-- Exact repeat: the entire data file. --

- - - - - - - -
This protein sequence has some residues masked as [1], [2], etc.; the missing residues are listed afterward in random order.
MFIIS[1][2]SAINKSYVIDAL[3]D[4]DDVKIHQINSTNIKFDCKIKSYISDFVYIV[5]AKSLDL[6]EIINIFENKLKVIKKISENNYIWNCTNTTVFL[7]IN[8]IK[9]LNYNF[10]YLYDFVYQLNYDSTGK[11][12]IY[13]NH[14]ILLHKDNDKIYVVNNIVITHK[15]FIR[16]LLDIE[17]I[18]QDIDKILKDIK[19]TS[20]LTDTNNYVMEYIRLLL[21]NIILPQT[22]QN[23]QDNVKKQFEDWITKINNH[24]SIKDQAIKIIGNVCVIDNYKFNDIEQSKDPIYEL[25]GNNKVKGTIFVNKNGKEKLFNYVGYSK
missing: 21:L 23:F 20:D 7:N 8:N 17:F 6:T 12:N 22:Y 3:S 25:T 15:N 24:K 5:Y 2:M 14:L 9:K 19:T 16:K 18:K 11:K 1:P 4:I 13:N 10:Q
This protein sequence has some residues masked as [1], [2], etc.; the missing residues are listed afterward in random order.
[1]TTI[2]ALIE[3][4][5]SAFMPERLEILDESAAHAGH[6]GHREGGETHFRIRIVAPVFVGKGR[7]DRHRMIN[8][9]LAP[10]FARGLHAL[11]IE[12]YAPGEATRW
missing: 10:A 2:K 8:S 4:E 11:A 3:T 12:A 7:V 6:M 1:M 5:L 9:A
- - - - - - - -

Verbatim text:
This protein sequence has some residues masked as [1], [2], etc.; the missing residues are listed afterward in random order.
MFIIS[1][2]SAINKSYVIDAL[3]D[4]DDVKIHQINSTNIKFDCKIKSYISDFVYIV[5]AKSLDL[6]EIINIFENKLKVIKKISENNYIWNCTNTTVFL[7]IN[8]IK[9]LNYNF[10]YLYDFVYQLNYDSTGK[11][12]IY[13]NH[14]ILLHKDNDKIYVVNNIVITHK[15]FIR[16]LLDIE[17]I[18]QDIDKILKDIK[19]TS[20]LTDTNNYVMEYIRLLL[21]NIILPQT[22]QN[23]QDNVKKQFEDWITKINNH[24]SIKDQAIKIIGNVCVIDNYKFNDIEQSKDPIYEL[25]GNNKVKGTIFVNKNGKEKLFNYVGYSK
missing: 21:L 23:F 20:D 7:N 8:N 17:F 6:T 12:N 22:Y 3:S 25:T 15:N 24:K 5:Y 2:M 14:L 9:K 19:T 16:K 18:K 11:K 1:P 4:I 13:N 10:Q
This protein sequence has some residues masked as [1], [2], etc.; the missing residues are listed afterward in random order.
[1]TTI[2]ALIE[3][4][5]SAFMPERLEILDESAAHAGH[6]GHREGGETHFRIRIVAPVFVGKGR[7]DRHRMIN[8][9]LAP[10]FARGLHAL[11]IE[12]YAPGEATRW
missing: 10:A 2:K 8:S 4:E 11:A 3:T 12:A 7:V 6:M 1:M 5:L 9:A